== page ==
Friday, December 9, 2011

Spiders and Snakes

I was never what you would call a "girly girl," but I was also never very fond of bugs while I was growing up. Many childhood "bug" memories stick with me, and most of them still kind of make my skin crawl.
  • My childhood home was in an apartment in Langley Park, Maryland, just "over the line" from the city limits of northeast Washington, DC. Heat and humidity define summers there, and our air conditioner was always running on high. I remember some sort of leak and the resulting wet areas of a rug. When I lifted the corner of the rug, several large cockroaches scurried out. Ewwww!
  • The cockroach disdain grew from there! In 10th grade biology class, we were assigned a project to collect and mount insects from all the different classifications. The insects were placed in a "kill jar" and then mounted to a foam display board, with a straight pin piercing the insect's middle (thorax!) section. I captured a cockroach, committed insecticide with the kill-jar and then mounted it. I was awakened in the middle of the night by a scratching sound. When I turned on the light, I found the cockroach alive and spinning in place around the pin, using his legs to propel the rotations. I kid you not! General disgust of cockroaches notwithstanding, I had extra reasons for really hating those things.
  • I was a Girl Scout for only one year, at age 11, because my softball and basketball team practices were scheduled to be on the same days as scout meetings. A girl's gotta do what a girl's gotta do, and I chose to go for sporting glory over badge-earning endeavors. Anyway, Girl Scout cookie-selling season came around and my mom volunteered to take charge of cookie delivery and storage for our troop. Imagine hundreds of boxes of cookies in our apartment-size living room! The individual cookie packages were packed inside large cardboard boxes, which were stacked everywhere. A few days into this, we saw ants on the wood floor around the boxes. Moving the boxes revealed more ants, and finally, we discovered armies of ants inside the boxes. Zillions of ants marching all over the cookie packages... Ugh!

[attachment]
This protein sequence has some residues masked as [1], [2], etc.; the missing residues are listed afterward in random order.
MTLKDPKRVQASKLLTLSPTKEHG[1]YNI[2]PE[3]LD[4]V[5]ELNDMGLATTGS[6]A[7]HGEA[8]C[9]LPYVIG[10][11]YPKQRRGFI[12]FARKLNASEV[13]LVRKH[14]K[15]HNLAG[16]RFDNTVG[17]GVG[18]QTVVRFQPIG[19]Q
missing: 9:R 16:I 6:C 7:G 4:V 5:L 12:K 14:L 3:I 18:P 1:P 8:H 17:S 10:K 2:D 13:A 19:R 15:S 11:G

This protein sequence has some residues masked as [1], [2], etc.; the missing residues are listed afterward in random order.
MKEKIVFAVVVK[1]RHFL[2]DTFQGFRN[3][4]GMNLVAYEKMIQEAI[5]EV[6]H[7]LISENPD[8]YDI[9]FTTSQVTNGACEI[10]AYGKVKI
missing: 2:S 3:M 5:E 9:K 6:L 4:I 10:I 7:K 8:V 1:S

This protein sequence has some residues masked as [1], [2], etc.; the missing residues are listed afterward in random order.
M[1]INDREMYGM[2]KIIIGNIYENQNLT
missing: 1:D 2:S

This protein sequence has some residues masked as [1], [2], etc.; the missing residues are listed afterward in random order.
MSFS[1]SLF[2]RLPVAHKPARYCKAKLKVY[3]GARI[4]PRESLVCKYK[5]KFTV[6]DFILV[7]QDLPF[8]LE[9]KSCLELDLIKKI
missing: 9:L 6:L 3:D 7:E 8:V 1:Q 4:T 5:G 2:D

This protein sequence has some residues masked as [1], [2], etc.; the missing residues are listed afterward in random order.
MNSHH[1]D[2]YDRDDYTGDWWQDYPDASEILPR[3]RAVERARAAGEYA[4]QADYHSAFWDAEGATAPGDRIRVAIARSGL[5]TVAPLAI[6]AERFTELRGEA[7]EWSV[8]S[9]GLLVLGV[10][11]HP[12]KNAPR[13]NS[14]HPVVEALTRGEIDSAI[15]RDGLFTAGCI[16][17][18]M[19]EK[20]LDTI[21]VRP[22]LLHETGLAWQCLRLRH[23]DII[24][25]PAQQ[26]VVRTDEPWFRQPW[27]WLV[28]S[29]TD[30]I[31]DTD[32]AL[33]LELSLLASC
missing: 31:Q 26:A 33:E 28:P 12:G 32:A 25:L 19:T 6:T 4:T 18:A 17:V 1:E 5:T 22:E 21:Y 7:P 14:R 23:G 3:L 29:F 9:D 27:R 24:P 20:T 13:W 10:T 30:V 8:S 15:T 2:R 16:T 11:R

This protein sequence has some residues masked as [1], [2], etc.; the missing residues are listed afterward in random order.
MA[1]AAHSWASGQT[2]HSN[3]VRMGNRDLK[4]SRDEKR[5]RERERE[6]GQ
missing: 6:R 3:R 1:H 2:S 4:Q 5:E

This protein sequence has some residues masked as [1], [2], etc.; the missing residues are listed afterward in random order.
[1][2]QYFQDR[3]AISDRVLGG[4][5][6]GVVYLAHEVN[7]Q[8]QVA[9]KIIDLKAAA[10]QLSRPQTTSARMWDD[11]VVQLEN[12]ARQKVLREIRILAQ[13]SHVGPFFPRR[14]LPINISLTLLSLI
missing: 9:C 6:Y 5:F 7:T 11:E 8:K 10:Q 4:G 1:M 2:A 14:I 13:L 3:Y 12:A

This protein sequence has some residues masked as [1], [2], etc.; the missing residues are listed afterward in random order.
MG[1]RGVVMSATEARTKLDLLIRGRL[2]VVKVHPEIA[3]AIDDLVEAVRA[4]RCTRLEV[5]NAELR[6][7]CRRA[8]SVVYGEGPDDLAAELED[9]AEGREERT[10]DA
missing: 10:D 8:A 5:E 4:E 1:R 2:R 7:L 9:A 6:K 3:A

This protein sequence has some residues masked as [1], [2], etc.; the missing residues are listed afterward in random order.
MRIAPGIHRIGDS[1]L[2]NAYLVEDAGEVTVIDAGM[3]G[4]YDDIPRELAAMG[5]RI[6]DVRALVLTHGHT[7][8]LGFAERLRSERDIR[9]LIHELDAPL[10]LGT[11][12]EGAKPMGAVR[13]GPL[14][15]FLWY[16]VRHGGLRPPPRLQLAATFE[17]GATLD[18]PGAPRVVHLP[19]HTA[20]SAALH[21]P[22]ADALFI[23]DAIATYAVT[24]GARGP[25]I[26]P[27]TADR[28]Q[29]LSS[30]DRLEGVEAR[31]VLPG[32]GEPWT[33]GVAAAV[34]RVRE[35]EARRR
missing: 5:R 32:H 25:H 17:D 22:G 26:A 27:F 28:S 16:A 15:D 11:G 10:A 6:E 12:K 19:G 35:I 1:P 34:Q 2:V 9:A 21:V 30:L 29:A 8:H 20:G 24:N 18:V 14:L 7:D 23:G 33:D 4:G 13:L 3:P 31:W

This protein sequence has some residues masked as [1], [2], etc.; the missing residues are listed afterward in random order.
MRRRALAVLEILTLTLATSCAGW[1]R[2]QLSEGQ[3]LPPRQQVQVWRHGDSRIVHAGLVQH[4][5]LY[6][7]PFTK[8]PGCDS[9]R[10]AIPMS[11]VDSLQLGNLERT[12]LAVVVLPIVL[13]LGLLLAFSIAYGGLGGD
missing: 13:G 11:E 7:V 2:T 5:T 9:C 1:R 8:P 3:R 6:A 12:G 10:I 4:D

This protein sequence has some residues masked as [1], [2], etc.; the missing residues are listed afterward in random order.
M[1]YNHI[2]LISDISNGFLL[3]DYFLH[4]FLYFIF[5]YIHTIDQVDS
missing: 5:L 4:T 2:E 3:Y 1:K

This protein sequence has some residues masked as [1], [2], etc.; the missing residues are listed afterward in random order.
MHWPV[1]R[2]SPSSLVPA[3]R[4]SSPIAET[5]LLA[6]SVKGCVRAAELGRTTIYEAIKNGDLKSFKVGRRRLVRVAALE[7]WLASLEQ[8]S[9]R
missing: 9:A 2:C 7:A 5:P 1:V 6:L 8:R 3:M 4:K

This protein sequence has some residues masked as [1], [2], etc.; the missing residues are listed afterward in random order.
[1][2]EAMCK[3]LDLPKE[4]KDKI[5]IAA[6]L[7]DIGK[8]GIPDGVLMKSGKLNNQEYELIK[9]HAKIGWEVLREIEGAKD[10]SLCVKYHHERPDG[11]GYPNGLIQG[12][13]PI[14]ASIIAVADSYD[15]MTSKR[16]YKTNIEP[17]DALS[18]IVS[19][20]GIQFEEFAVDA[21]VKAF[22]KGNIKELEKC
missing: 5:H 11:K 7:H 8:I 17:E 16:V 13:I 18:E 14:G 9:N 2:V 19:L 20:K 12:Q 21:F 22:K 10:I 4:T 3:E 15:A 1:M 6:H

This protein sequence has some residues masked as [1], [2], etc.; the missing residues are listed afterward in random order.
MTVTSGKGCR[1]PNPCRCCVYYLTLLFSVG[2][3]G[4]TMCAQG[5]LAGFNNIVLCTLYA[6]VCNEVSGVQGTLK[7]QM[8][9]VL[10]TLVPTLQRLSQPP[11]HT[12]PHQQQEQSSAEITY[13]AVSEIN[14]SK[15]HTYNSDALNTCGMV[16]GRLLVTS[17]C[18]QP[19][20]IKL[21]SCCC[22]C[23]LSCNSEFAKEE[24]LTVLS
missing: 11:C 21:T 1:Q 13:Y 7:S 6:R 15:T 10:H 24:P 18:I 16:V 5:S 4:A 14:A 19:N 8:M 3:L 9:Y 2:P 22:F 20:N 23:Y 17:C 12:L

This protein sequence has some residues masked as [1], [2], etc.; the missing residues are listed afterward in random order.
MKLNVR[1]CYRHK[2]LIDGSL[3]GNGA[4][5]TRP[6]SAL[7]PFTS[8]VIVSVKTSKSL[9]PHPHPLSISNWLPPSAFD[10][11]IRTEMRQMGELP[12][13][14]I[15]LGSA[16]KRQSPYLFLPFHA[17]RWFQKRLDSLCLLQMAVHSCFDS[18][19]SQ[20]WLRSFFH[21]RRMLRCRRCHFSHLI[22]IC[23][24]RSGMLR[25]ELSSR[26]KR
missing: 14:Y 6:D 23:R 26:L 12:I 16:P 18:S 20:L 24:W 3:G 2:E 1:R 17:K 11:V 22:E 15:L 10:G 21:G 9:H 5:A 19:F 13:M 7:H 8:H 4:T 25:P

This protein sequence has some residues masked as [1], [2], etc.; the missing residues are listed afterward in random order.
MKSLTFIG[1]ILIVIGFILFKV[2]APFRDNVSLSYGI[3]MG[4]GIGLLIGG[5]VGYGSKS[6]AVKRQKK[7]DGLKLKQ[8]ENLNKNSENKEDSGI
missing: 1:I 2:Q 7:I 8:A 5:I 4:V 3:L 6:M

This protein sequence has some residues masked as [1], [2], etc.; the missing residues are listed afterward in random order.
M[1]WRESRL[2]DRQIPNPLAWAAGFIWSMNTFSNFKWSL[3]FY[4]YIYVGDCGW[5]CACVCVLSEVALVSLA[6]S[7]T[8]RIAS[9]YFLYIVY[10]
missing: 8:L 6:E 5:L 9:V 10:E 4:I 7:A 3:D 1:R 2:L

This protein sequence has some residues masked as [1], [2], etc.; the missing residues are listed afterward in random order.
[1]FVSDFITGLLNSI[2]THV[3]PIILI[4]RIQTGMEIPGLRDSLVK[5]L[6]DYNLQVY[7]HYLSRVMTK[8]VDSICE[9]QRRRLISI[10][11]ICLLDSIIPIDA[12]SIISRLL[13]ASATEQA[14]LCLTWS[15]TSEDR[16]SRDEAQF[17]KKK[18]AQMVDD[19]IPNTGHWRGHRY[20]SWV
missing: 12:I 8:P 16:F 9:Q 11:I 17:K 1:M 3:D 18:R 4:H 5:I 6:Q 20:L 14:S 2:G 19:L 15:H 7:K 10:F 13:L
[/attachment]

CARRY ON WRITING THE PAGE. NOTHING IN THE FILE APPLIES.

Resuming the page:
• Another ant incident comes to mind -- I'd forgotten I even had this memory! Raisin Bran cereal... Pieces of raisin skin would rise to the top in my cereal bowl, floating around in the milk. I swear for the longest time I was convinced they were ants! And I still won't eat Raisin Bran. And candied dates, which we always had at our house during the Passover holiday, looked like cockroaches to me.
  • Finally, snakes have always been part of my consciousness.  And courtesy of my mom, not in a good way! She is an ophidiophobe, one with an irrational fear of snakes.  It's as true now as it was then that even when she sees a snake on TV, she screams. Whether it's Indiana Jones in "Raiders of the Lost Ark," the animated "Jungle Book" movie, or a National Geographic documentary, you know the scream is coming.  Even when we went to the National Zoo, she would warn us to stay away from the snakes.
So I'd never been a big fan of the creepy or the crawly or the slithery creatures. I thought nothing of squishing them, swatting them, and disposing of them down the toilet. When I started practicing yoga and exposing myself to some Buddhist teachings, my stance softened. After all, "they are sentient beings" just like you and me. And "I am not separate" from them. When I moved up to the Vineyard -- the "country" -- I really changed my thinking.

In and around my house, landscaping, garden and vineyard, there are spiders of every kind. I'm pretty sure they view our property as an arachnid safe haven, and invite all their friends and family to move in. I still draw the line at scorpions (and black widows!) inside the house. All of those are scooped up and relocated outdoors. But spiders are okay! We have reached an understanding, a d├ętente, and we coexist mostly peacefully, indoors and out.

Spider at home in its web in the syrah vines
As for snakes, they've played some new roles in my life. Turns out that my husband collected snakes as a kid, so he's comfortable around snakes and can quickly identify beneficial and harmless snakes from the nuisance and dangerous snakes. Rattlesnakes have a frequent summer presence here in the heated rocky foothills. I've found them in the vineyard, in the sheep pasture, in the garage, and sunbathing in the driveway. After my dog was bitten on the nose (and survived) and my cat was bitten on the neck (and didn't survive), rattlesnakes get no slack, zero tolerance. Farmer John whacks them with a hoe, slicing off their heads. DONE.

A rattler, with the hoe that felled him
But gopher snakes, garter snakes, sharp-tailed snakes, and king snakes are welcome here.

A long garter snake made an appearance while brother and S-I-L,
Lawrence and Nelli, were here. John had to convince them it wasn't a rattler.
I enjoy seeing these snakes around. It's become a game with us to see who spots them first, and I always do a "victory dance" when it's me!  When I see a spider in the house (like, every day), I'll often say hello to it, hoping they don't mind that I call them all by the same name (Spidey.)  

Who knew, when I said "I Do," that I would ever actually view spiders and snakes as salutary creatures, let alone worthy co-inhabitants of my home and planet Earth? I've come a long way baby!

No comments:

Post a Comment